Beyond the Bounce House
Simple treats can add a special touch
“It’s all about personalization” says Evelyn Battaglia, former editor with Martha Stewart Omnimedia. When creating kids’ birthday parties that capture, in a meaningful way, the child being celebrated, the simplest common denominator is theme. Oskar Hallig, president of Only In My Dreams Events in South Egremont, Massachusetts, says, “From the planning side, a theme creates ease; for guests, it allows them to feel included in the experience.”
“Don’t overlook how food can tie into a theme,” adds Battaglia. Think cake pops or sugar cookies with royal icing—they’re more manageable than an extravagantly shaped cake. Homemade trail mix—packaged in glass Mason jars—highlights a Scavenger Hunt–themed party. A simple palette of pink lemonade, cotton candy, and pink macarons might take center stage on the menu at a party using a color as its theme.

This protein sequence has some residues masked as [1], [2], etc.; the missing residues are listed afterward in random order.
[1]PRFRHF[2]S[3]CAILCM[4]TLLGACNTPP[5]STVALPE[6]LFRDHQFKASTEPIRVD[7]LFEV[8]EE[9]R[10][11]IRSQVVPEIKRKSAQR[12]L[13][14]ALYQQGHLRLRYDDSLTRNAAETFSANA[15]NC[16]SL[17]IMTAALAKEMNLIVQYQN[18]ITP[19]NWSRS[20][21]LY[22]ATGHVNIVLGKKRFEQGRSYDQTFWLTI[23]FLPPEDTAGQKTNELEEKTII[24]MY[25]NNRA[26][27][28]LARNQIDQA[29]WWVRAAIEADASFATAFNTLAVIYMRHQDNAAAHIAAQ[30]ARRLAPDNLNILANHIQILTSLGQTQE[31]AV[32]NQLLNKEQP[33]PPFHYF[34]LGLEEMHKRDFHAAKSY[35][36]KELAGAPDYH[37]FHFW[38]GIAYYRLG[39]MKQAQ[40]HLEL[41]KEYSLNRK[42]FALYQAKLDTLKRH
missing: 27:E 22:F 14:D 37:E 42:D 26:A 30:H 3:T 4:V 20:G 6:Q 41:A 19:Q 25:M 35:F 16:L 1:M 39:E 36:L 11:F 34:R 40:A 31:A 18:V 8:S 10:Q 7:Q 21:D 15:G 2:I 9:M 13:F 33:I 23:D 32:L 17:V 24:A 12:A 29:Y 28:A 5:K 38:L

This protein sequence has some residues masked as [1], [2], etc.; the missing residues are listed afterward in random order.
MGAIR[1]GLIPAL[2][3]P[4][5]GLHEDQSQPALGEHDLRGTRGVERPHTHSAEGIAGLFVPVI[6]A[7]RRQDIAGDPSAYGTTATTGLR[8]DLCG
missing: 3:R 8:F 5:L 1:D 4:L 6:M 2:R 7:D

Hallig offers customized party crackers—a spin on the British holiday tradition—with assorted fillings to choose from. For Battaglia, the key to a successful party is a fun activity for kids that includes a party favor. For instance, a 1960s-inspired tie-dye party could be built around attendees creating a tie-dye T-shirt for themselves. Or a mad-scientist party might revolve around “experiments” resulting in homemade slime or bubble solution that guests take home.
By tying together all the elements of a birthday party—from invitations and decorations to activities and takeaway favors—and
making it fun for the person being celebrated as well as for guests, your party is sure to be a hit.